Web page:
When General Motors Corp. rolls out its eighth-generation OnStar vehicle communications technology for ’09, the system’s improved integration with onboard powertrain computers will translate into a big advantage for U.S. law enforcement officials.

Dubbed Stolen Vehicle Slowdown (SVS) and billed as the latest addition to OnStar’s vehicle recovery capabilities, the prototype technology allows vehicles to be remotely slowed to a crawl in the event of a high-speed chase with police.

The enhancement is aimed at reducing casualties resulting from aggressive police pursuits in congested areas.

"From its inception, the motivation behind OnStar has been the safety and security of our subscribers and others on the road," says OnStar President Chet Huber. "The Stolen Vehicle Slowdown service will allow our subscribers added peace of mind by possibly preventing their vehicle from being used as an instrument of harm if it happens to be stolen."

Citing statistics from the National Highway Traffic Safety Admin., GM says about 30,000 police chases occur every year, with approximately 300 deaths resulting from those pursuits.

SVS is an enhancement of OnStar’s global positioning satellite-based Stolen Vehicle Location Assistance technology, which has been offered to subscribers since 1996.

As with existing versions of OnStar, subscribers reporting their vehicle stolen to police will be able have OnStar operators pinpoint the exact location of the vehicle and forward the information to police. Once police have identified the target vehicle, they then can issue an SVS request for the vehicle to be immobilized.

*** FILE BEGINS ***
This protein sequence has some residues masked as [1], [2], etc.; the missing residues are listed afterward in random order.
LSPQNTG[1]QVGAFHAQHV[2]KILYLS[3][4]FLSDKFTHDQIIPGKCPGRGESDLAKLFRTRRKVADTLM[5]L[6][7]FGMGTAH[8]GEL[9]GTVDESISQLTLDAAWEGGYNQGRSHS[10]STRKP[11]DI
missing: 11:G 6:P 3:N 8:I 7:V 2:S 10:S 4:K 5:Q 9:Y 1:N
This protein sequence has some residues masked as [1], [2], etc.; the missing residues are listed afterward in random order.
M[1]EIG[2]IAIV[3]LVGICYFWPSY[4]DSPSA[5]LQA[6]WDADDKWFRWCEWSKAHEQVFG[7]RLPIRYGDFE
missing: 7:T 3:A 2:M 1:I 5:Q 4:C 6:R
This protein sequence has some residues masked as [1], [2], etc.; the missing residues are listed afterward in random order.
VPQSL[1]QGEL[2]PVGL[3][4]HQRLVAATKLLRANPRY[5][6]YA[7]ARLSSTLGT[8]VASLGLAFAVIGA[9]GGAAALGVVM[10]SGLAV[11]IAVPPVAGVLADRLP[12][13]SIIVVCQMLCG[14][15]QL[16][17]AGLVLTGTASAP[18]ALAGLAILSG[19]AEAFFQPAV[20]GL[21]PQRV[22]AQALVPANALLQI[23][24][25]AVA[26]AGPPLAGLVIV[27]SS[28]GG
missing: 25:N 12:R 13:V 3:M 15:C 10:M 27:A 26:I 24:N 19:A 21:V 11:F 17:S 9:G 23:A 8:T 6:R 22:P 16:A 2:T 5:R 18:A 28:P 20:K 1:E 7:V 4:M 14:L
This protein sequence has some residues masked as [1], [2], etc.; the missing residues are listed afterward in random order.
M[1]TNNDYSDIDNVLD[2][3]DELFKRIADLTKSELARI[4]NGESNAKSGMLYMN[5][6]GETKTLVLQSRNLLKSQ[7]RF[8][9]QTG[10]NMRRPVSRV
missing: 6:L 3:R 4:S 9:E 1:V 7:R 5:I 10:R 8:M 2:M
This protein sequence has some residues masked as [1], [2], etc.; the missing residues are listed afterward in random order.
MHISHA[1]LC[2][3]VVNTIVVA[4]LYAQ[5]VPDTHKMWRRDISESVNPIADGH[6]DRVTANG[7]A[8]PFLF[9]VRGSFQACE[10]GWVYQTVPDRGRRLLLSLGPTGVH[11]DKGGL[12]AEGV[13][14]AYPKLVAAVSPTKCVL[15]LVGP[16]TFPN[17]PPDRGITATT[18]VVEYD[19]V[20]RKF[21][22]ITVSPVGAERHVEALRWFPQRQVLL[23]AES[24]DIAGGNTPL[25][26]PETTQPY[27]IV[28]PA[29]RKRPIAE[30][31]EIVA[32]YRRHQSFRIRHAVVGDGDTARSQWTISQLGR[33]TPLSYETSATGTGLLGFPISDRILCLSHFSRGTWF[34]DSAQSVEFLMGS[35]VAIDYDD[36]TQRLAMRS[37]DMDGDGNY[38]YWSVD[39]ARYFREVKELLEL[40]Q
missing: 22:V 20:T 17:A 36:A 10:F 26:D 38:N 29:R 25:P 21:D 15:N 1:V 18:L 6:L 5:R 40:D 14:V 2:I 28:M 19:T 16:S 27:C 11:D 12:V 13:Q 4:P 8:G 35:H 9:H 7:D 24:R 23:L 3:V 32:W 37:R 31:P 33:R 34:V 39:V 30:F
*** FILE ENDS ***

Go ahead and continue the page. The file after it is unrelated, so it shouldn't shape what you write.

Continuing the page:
Safeguards, such as remote flashing of the vehicle’s lights or a prerecorded alert played through the vehicle’s speakers, may be implemented to verify the target vehicle and command the assailant to stop running, Walt Dorfstatter, OnStar vice president-engineering, says, noting GM and law-enforcement authorities still are determining what specific protocols should be implemented in production versions of SVS.

When SVS is activated, the new OnStar control module and updated software programming connect with the vehicle’s powertrain controller and electronic throttle to dial back power to minimum levels. Only minor updates to the vehicle’s powertrain electronics were needed to implement the system, Dorfstatter says.

The vehicle’s steering and brakes remain operable for control, he adds, but the engine essentially is idled, allowing the vehicle to "coast down" to a stop.

GM expects to outfit nearly 1.7 million ’09 vehicles with SVS, with Chevrolet making up more than 60% of the installations.

"Chevrolet aims to provide customers with more than they expect, and services like Stolen Vehicle Slowdown continue to add even more value to Chevy cars and trucks," says Ed Peper, general manager-Chevrolet. "Stolen Vehicle Slowdown will not only benefit GM and Chevy customers, but virtually everyone on the road."

SVS will be offered on eligible ’09 GM vehicles sold in the U.S. and Canada and will be included in the free 1-year OnStar subscription offered on most models.

Customers may opt out of the SVS service at any time without affecting their OnStar contract, but the auto maker says its internal research shows about 95% of current OnStar subscribers likely will want SVS on their vehicles.